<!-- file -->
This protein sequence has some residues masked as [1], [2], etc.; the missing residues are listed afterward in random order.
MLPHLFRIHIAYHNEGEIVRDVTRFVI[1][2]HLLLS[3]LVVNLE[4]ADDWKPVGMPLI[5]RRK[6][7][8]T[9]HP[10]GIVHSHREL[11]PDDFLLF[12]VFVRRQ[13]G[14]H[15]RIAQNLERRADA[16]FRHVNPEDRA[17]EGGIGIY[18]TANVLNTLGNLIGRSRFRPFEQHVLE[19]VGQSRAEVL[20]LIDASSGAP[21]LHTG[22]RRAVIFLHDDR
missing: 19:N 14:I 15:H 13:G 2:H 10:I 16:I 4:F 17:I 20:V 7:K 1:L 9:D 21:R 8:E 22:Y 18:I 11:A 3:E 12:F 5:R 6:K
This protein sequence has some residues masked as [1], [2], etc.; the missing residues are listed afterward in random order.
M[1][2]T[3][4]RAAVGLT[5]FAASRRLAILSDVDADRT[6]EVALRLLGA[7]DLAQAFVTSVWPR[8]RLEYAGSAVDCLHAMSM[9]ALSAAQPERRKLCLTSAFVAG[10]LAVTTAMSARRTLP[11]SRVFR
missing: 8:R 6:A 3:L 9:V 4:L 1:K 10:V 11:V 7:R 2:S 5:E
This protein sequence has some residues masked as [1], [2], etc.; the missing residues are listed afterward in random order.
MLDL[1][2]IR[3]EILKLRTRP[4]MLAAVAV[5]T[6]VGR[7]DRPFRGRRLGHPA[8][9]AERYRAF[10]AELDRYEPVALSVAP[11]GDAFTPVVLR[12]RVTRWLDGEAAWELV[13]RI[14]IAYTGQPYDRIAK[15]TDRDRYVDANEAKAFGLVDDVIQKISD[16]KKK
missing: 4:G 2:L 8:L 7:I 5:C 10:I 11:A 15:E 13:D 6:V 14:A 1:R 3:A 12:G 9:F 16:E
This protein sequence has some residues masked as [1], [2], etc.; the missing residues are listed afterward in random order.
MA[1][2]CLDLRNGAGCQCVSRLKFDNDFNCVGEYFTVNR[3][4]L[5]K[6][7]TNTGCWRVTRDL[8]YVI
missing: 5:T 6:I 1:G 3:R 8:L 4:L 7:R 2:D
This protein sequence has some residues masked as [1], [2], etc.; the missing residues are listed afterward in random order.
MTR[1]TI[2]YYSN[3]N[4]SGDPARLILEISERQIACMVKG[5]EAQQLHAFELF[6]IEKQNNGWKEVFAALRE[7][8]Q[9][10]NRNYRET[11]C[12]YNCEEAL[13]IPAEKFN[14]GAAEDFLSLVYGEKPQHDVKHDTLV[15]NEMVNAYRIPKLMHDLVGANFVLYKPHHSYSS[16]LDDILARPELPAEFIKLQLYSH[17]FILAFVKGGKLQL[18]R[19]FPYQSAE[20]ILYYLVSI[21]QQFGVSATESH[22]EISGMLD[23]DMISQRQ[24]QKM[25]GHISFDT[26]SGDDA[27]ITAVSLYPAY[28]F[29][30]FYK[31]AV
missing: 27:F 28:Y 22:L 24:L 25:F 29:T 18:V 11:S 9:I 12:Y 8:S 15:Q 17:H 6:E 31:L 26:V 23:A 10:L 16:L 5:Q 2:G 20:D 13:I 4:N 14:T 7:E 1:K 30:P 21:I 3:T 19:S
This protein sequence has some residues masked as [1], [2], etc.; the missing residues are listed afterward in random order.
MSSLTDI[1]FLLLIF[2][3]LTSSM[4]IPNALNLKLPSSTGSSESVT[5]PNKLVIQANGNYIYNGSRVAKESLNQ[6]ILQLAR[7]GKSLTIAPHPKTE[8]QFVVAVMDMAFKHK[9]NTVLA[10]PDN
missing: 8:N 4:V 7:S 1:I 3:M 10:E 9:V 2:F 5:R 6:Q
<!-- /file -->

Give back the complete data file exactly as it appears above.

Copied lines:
This protein sequence has some residues masked as [1], [2], etc.; the missing residues are listed afterward in random order.
MLPHLFRIHIAYHNEGEIVRDVTRFVI[1][2]HLLLS[3]LVVNLE[4]ADDWKPVGMPLI[5]RRK[6][7][8]T[9]HP[10]GIVHSHREL[11]PDDFLLF[12]VFVRRQ[13]G[14]H[15]RIAQNLERRADA[16]FRHVNPEDRA[17]EGGIGIY[18]TANVLNTLGNLIGRSRFRPFEQHVLE[19]VGQSRAEVL[20]LIDASSGAP[21]LHTG[22]RRAVIFLHDDR
missing: 19:N 14:I 15:H 13:G 2:H 10:I 16:I 4:F 17:I 20:V 7:K 1:L 9:D 21:R 8:E 22:Y 18:I 11:A 3:E 12:F 5:R 6:K
This protein sequence has some residues masked as [1], [2], etc.; the missing residues are listed afterward in random order.
M[1][2]T[3][4]RAAVGLT[5]FAASRRLAILSDVDADRT[6]EVALRLLGA[7]DLAQAFVTSVWPR[8]RLEYAGSAVDCLHAMSM[9]ALSAAQPERRKLCLTSAFVAG[10]LAVTTAMSARRTLP[11]SRVFR
missing: 8:R 6:A 3:L 9:V 4:L 1:K 10:V 11:V 7:R 2:S 5:E
This protein sequence has some residues masked as [1], [2], etc.; the missing residues are listed afterward in random order.
MLDL[1][2]IR[3]EILKLRTRP[4]MLAAVAV[5]T[6]VGR[7]DRPFRGRRLGHPA[8][9]AERYRAF[10]AELDRYEPVALSVAP[11]GDAFTPVVLR[12]RVTRWLDGEAAWELV[13]RI[14]IAYTGQPYDRIAK[15]TDRDRYVDANEAKAFGLVDDVIQKISD[16]KKK
missing: 4:G 2:L 8:L 7:I 5:C 10:I 11:A 15:E 13:D 6:V 14:A 1:R 3:A 12:G 9:F 16:E
This protein sequence has some residues masked as [1], [2], etc.; the missing residues are listed afterward in random order.
MA[1][2]CLDLRNGAGCQCVSRLKFDNDFNCVGEYFTVNR[3][4]L[5]K[6][7]TNTGCWRVTRDL[8]YVI
missing: 5:T 6:I 1:G 3:R 8:L 4:L 7:R 2:D
This protein sequence has some residues masked as [1], [2], etc.; the missing residues are listed afterward in random order.
MTR[1]TI[2]YYSN[3]N[4]SGDPARLILEISERQIACMVKG[5]EAQQLHAFELF[6]IEKQNNGWKEVFAALRE[7][8]Q[9][10]NRNYRET[11]C[12]YNCEEAL[13]IPAEKFN[14]GAAEDFLSLVYGEKPQHDVKHDTLV[15]NEMVNAYRIPKLMHDLVGANFVLYKPHHSYSS[16]LDDILARPELPAEFIKLQLYSH[17]FILAFVKGGKLQL[18]R[19]FPYQSAE[20]ILYYLVSI[21]QQFGVSATESH[22]EISGMLD[23]DMISQRQ[24]QKM[25]GHISFDT[26]SGDDA[27]ITAVSLYPAY[28]F[29][30]FYK[31]AV
missing: 27:F 28:Y 22:L 24:L 25:F 29:T 18:V 11:S 9:I 12:Y 8:S 15:Q 17:H 6:E 31:L 26:V 23:A 10:L 16:L 5:Q 2:G 20:D 13:I 4:N 14:T 7:E 1:K 30:P 21:I 3:T 19:S
This protein sequence has some residues masked as [1], [2], etc.; the missing residues are listed afterward in random order.
MSSLTDI[1]FLLLIF[2][3]LTSSM[4]IPNALNLKLPSSTGSSESVT[5]PNKLVIQANGNYIYNGSRVAKESLNQ[6]ILQLAR[7]GKSLTIAPHPKTE[8]QFVVAVMDMAFKHK[9]NTVLA[10]PDN
missing: 8:N 4:V 7:S 1:I 3:M 10:E 9:V 2:F 5:R 6:Q